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Judaism Through The Arts

By Jared Newman
Reprinted with permission from The Jewish Week.
August 11, 2006

Saul Chernick wants to put ads in the Village Voice and on Craigslist offering individualized tattoos for Jews based on their religious experiences. He wants to conduct interviews, design the tattoos, go with participants to get inked and document the entire process as a work of art.

Julie Seltzer is thinking about writing a rock musical about religious extremists bent on rebuilding the Jewish Temple.

Jeremiah Lockwood and his band, The Sway Machinery, want to roll the Lockwood family’s cantorial traditions into rock and world pop music.

These young artists may each receive up to $45,000 in stipends and grants from the Six Points Fellowship for Emerging Jewish Artists. The fellowship program, which was just announced, seeks New York-area musicians, visual artists and performing artists with big, edgy ideas for art projects with Jewish themes.

Twelve artists will be selected for the fellowship, which was kick-started by a $1 million donation from UJA-Federation, the largest they have given to an arts organization. In addition to the grant money, the artists will share ideas, go on retreats out of the city, and receive feedback and mentorship over two years. For example, a painter might get hooked up with an art gallery, and a musician might get to work with a producer.

The only catch is that artists have to be between ages 22 and 39. Frustrating as that may be for 40-year-olds, Rebecca Guber, the fellowship’s project director, explained that young artists are usually in greater need of the resources and are more capable of attracting young audiences.

Guber said that UJA-Federation’s donation signifies “a serious dedication on the part of the mainstream Jewish community to recognize that arts and culture are making a huge impact on people in the young adult age range.” In other words, the Jewish community has started to realize that one of the best ways to reach out to young Jews may be through arts and culture.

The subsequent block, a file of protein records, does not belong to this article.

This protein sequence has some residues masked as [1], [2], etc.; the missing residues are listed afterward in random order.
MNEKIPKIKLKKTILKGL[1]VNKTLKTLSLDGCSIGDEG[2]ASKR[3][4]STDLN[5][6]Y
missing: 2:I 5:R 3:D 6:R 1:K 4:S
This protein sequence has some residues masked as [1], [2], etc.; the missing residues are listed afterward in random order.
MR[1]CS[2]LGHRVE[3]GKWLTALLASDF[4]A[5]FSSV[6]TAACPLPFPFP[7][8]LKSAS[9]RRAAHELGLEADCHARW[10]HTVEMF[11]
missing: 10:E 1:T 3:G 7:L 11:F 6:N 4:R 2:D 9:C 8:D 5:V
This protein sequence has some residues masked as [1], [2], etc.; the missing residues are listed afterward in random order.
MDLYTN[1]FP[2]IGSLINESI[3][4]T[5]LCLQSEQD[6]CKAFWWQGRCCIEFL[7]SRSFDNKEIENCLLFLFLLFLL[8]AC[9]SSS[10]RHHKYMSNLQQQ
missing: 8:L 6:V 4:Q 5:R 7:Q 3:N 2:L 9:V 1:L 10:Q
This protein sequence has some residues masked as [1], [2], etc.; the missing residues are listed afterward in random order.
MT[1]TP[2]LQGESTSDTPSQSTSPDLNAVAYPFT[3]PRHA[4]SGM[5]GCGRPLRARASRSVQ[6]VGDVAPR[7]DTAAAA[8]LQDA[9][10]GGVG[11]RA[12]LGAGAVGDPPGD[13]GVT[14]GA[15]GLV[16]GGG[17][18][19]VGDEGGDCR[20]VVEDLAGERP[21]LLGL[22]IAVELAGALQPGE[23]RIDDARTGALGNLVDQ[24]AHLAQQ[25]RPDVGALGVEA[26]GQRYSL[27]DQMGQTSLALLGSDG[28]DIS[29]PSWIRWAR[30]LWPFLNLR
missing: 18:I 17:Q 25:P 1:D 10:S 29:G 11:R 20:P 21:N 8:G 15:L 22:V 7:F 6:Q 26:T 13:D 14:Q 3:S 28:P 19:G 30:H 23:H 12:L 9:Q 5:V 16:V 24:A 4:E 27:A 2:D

A recent study by the National Foundation for Jewish Culture — one of the fellowship collaborators, along with JDub Records and Avoda Arts — found that young Jews, even those who avoid synagogue and JCC memberships, read Jewish books, listen to Jewish music and attend Jewish concerts.

The events that form the core cultural experience for young Jews aren’t overtly Jewish, either. The study noted that unaffiliated Jews were most comfortable in secular venues, watching bands that blend Jewish music with other genres, like hip-hop and jazz. Some who were interviewed for the study described Jewish organizations by comparison as “bland” and “conformist.” One interviewee described Jewish life as “cultish.”

Bill Bragin, the director of Joe’s Pub, an offshoot of the Public Theater that often hosts Jewish events, said that hybrid bands like Pharaoh’s Daughter and Balkan Beat Box are appealing because they allow the audience to enjoy the music even if they don’t know the material. “I think the reason that [those groups] are so great is that they can serve multiple audiences at the same time, and they can bring new people in,” he said.

The goal of the Six Points Fellowship is to generate more of those kinds of events, and to allow artists to create edgier, more engaging Jewish art. Still, some artists, like Saul Chernick, are a little hesitant to jump into the “Jewish Artist” category. “I kind of had to give him a little nudge about thinking about applying, because he instantly had the ‘I don’t want to pigeonhole my work’ pushback,” Guber said. “What we’re trying to do is not pigeonhole Jewish work.”

Guber said that the $45,000 package should be enough to lure a lot of Jewish artists who haven’t explored religious themes in their work. Guber said that as of last week, about 140 artists had contacted her, and about 45 had signed up for a workshop next week to help navigate the application process.

If everything goes well, Guber wants the project to grow. “We want this to happen in Philly, and I can tell you a lot of artists from Philly have contacted me,” she said. “We want this to happen in L.A., and we know there are a lot of artists in L.A. who would be interested.”

Perhaps in sympathy for the elder artists who were barred from applying, she added, “And we also want this to grow to other age groups.”

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